For the Birds Radio Program: Birds in the News
Birds in the News
(Recording of a Black-billed Cuckoo)
Birds have been showing up in popular magazines lately. The August Reader’s Digest excerpted a little note about cuckoos from Memphis magazine that reads:
“Some species of cuckoos have raised borrowing or ‘mooching’ to a high art form. Witness: when it comes time to lay her eggs, the cuckoo finds the egg-filled nest of another bird, lays her own egg in it, carefully dispatches one of the original eggs so the count stays the same, and then casually flies off, leaving the foster-parents–smaller songbirds, such as pipits or sparrows or wrens–to raise her chick for her…the cuckoo chick, which usually hatches first, immediately sets about trying to push the other eggs and/or chicks out of the nest altogether.” The author goes on:
“Mrs. Cuckoo …shows no conscience about it. She’s probably back on her perch, reading a good book. Borrowed, of course.”
Now the ornithological information about cuckoos is fairly sound here, except about their book-reading habits, as long as the reader realizes that nest parasitizing cuckoos are strictly Old World species. The two cuckoo species in Minnesota and Wisconsin build their own nests and take care of their own babies. One might think that such a conservative, America-first magazine as the Reader’s Digest would note that it’s collectivist Russian cuckoos, not rugged individualist American ones, that take over the private property of others–they wouldn’t even have to mention that British and West German cuckoos do the same thing. By the way, cuckoos are in the same family as the roadrunner. And, just in case you’re wondering, real roadrunners don’t say “me beep.” They sound like this:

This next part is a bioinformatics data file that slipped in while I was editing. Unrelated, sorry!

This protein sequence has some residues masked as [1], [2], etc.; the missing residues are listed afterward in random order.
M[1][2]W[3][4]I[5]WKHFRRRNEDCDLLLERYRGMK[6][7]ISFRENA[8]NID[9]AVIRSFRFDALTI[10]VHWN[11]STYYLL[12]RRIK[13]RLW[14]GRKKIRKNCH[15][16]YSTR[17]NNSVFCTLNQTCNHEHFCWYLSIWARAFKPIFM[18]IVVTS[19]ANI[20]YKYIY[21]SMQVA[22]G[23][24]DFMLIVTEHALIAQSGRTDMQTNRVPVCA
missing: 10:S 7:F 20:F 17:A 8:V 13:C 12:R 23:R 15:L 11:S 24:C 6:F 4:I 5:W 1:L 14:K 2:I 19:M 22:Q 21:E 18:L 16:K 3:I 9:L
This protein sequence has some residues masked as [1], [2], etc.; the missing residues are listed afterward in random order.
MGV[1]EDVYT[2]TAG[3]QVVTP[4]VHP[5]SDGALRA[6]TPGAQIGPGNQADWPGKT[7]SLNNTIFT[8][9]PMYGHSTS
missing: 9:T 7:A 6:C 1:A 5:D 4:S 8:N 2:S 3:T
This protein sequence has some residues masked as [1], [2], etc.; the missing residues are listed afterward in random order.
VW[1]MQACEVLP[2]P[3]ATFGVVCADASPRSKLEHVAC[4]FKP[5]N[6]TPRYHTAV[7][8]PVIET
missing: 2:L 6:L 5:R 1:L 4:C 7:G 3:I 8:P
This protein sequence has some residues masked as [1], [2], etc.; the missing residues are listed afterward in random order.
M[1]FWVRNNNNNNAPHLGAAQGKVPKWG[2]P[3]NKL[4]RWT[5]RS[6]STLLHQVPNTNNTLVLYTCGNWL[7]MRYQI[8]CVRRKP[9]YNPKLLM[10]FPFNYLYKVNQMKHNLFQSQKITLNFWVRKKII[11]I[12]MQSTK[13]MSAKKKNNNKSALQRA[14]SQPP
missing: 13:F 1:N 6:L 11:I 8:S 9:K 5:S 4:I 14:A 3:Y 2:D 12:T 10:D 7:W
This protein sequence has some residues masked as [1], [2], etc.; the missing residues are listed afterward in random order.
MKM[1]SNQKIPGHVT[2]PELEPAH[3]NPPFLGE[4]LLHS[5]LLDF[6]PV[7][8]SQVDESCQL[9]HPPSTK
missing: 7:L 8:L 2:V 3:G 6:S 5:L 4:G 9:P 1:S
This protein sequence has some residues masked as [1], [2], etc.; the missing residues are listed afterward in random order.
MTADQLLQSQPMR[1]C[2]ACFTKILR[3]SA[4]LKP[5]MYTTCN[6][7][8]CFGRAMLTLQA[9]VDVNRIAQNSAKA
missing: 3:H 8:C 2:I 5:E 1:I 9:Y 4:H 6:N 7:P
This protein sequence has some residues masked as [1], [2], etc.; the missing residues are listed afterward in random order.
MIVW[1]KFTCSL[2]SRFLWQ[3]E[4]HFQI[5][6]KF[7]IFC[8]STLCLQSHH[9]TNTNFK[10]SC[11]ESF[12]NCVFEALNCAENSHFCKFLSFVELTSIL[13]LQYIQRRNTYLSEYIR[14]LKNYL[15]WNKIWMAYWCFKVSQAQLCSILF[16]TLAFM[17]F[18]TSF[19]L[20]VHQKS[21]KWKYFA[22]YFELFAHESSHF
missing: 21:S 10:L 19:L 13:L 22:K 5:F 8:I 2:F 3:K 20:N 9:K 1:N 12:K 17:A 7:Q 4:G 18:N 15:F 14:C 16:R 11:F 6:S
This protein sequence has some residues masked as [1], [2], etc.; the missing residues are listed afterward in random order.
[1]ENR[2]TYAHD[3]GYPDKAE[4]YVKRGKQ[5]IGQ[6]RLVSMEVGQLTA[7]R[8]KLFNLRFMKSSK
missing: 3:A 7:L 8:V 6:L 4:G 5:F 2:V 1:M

(Recording of a Greater Roadrunner)
That same Reader’s Digest has a classic story by James Thurber, which has no connection to birds except that it’s titled “The Catbird Seat.” Thurber was clearly an urban man who didn’t realize that a real catbird seat is too precarious a place for any human to wish to be in. Although one banded catbird in New Jersey lived ten years, and one in Minnesota lived for seven, about 75% of all catbirds die their first year, from accidents and predation. Whoever coined the phrase “sitting in the catbird seat” must not have known much about real catbirds.
(Recording of a Gray Catbird)
August’s Harpers magazine has a short story in which birds play an important metaphorical role. I wasn’t quite sure how a whip-poor-will’s exuberant singing could be considered “funereal,” but I sure liked how Peter Heller, the author, likened a Blue Jay to both “a little tatter of sky,” and to “kind of a cross between Bob Dylan and a city councilman who takes kickbacks.”
(Recording of a Blue Jay)
This is Laura Erickson, and this program has been “For the Birds.”
(Recording of a House Wren)
This month’s issue of Harper’s has a photo of some designer birdhouses, made by upscale, trendy architects for upscale, trendy birds.